Paraphrasing in social work

Paraphrasing in social work

By: apafelpCami Date of post: 02-Oct-2017
Effective paraphrasing - Columbia School of Social Work

Effective paraphrasing - Columbia School of Social Work

Effective paraphrasing. A paraphrase is • Your own version of the meaning of the ideas and/or information of someone else; a very few essential words of the. The Social Work Interview, Fifth Edition by Alfred Kadushin and Goldie. “Paraphrasing is a selective reinstatement of the main ideas that resemble but is not. Mar 3, 2017. Why Reflecting and Paraphrasing Are Important Communication Tools. A social worker may say, “This case is driving me crazy.” You may.

The Social Work Interview - Book Review - SocialWork. Career

The Social Work Interview - Book Review - SocialWork. Career

Nov 1, 2012. B. A skill that enables the social worker to seek specificity on what the client. A best fits the term paraphrasing which can be used to illustrate. Jul 21, 2009. Encouragers, paraphrases and summaries are basic to helping a client. Am a student social worker,i need help an an able to listen to get the. VIDEO EXAMPLES OF PARAPHRASING. In video example #1 James, the social worker says “Okay, okay. So, from your point of view then, if your mom would.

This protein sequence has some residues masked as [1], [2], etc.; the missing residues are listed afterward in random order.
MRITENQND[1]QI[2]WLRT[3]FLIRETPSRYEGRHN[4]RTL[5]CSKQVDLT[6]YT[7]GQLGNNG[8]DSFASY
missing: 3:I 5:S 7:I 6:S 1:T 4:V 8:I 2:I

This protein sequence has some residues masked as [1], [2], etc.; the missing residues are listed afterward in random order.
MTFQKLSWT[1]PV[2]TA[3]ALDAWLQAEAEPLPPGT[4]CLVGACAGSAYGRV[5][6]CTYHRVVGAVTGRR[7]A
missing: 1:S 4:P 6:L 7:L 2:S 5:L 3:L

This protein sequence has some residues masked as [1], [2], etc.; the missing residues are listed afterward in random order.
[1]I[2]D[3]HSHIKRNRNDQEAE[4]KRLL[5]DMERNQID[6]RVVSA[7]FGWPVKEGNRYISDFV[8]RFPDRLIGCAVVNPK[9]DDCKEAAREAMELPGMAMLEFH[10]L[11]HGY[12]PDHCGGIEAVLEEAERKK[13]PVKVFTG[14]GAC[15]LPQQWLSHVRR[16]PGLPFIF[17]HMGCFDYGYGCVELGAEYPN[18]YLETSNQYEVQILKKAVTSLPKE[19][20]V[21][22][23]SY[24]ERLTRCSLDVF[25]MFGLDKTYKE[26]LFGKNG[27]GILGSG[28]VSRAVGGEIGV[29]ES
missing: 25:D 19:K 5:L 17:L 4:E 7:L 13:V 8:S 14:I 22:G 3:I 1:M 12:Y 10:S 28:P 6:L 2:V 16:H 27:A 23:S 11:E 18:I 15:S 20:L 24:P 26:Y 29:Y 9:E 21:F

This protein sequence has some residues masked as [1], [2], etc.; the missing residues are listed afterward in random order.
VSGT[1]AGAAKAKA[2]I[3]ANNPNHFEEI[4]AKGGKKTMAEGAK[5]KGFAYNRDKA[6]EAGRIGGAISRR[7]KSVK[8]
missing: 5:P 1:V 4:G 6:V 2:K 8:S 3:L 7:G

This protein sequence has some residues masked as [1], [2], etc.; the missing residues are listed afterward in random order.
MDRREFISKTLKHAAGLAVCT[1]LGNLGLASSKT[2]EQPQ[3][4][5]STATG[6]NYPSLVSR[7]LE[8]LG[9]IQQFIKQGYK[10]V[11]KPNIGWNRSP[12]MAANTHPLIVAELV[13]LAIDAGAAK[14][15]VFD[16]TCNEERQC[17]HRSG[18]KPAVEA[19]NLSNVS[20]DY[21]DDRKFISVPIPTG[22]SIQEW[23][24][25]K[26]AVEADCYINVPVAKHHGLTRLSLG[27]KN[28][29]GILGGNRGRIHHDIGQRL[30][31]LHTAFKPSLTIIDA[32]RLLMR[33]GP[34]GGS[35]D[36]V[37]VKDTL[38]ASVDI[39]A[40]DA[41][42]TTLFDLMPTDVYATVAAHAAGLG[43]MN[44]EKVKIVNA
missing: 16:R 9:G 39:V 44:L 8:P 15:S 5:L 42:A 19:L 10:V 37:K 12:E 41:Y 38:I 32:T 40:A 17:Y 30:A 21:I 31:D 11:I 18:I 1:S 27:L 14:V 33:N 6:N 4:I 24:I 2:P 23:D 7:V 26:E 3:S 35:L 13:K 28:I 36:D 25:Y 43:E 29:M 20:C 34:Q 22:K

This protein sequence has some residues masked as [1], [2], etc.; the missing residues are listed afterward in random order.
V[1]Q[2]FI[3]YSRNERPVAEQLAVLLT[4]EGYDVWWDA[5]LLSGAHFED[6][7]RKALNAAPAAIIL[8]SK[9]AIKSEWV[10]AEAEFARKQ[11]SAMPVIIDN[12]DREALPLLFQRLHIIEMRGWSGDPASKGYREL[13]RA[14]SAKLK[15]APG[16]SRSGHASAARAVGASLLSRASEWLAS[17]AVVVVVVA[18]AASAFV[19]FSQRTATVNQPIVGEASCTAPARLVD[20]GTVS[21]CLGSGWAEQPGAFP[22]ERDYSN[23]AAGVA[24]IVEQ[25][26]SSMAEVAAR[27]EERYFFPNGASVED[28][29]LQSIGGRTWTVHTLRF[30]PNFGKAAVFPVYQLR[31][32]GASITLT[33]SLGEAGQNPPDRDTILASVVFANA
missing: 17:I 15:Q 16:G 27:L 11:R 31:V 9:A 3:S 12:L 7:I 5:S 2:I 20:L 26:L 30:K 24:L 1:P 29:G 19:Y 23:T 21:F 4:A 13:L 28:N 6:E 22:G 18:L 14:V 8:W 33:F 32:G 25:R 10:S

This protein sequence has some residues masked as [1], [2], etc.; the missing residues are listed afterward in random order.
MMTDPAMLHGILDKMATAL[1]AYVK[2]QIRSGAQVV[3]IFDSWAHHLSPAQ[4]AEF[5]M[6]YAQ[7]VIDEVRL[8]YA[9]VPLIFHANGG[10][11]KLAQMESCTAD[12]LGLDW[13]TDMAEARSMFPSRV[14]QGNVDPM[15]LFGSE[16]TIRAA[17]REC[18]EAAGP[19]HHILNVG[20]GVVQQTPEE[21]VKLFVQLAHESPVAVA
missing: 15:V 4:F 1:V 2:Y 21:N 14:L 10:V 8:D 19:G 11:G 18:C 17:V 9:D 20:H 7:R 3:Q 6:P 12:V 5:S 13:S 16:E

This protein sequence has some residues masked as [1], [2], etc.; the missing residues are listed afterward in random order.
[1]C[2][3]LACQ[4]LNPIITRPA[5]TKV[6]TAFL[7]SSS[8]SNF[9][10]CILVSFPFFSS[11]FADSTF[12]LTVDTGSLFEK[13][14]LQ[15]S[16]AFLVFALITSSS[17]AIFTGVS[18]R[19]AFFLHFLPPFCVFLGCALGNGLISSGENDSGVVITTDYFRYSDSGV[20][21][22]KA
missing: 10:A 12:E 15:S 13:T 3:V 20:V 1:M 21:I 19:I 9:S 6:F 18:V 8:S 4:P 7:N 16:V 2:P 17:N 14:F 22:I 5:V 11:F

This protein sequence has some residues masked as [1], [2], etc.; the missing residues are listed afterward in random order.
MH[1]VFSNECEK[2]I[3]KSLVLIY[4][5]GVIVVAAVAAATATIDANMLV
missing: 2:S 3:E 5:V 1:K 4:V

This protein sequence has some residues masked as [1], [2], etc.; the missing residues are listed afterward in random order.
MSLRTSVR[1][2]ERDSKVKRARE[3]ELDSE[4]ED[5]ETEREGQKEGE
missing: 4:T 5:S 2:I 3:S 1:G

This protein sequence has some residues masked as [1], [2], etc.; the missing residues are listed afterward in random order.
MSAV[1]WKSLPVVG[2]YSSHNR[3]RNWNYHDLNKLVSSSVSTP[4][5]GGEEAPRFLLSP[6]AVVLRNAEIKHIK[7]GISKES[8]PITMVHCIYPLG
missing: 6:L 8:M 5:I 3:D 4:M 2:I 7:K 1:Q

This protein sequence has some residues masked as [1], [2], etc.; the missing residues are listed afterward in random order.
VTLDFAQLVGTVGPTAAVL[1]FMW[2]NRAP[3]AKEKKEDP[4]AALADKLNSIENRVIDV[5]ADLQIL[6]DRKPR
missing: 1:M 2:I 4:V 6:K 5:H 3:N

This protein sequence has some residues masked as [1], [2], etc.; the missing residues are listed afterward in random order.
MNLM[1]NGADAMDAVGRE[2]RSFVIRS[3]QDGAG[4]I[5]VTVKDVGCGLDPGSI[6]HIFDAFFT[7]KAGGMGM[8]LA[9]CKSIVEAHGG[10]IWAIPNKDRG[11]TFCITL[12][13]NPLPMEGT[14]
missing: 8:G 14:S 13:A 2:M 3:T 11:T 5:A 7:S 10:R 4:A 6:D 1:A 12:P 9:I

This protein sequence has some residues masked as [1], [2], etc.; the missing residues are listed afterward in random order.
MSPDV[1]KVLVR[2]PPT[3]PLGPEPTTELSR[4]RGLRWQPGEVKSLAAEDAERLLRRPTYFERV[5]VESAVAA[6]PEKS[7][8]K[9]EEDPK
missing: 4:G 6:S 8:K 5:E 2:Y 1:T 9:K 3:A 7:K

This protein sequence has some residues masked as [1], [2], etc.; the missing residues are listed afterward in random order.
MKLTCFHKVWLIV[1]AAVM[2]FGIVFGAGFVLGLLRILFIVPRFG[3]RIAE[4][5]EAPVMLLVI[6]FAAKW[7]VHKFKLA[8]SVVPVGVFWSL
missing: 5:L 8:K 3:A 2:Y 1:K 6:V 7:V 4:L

The Importance of Paraphrasing and Reflecting - The Spruce

The Importance of Paraphrasing and Reflecting - The Spruce

Sep 27, 2012. Short skit for our Social Work 102 presentation demonstrating active listening skills. Reflecting is the process of paraphrasing and restating both the feelings and. Paraphrasing involves using other words to reflect what the speaker has said.

Useful Communications Skills — How to Paraphrase and Summarize
Useful Communications Skills — How to Paraphrase and Summarize

Jan 26, 2012. Two very useful skills in communicating with others, including when coaching and facilitating, are paraphrasing and summarizing the thoughts. To paraphrase is to restate the same information the client has said in different words. Paraphrasing allows the client to focus on the content of what he or she is.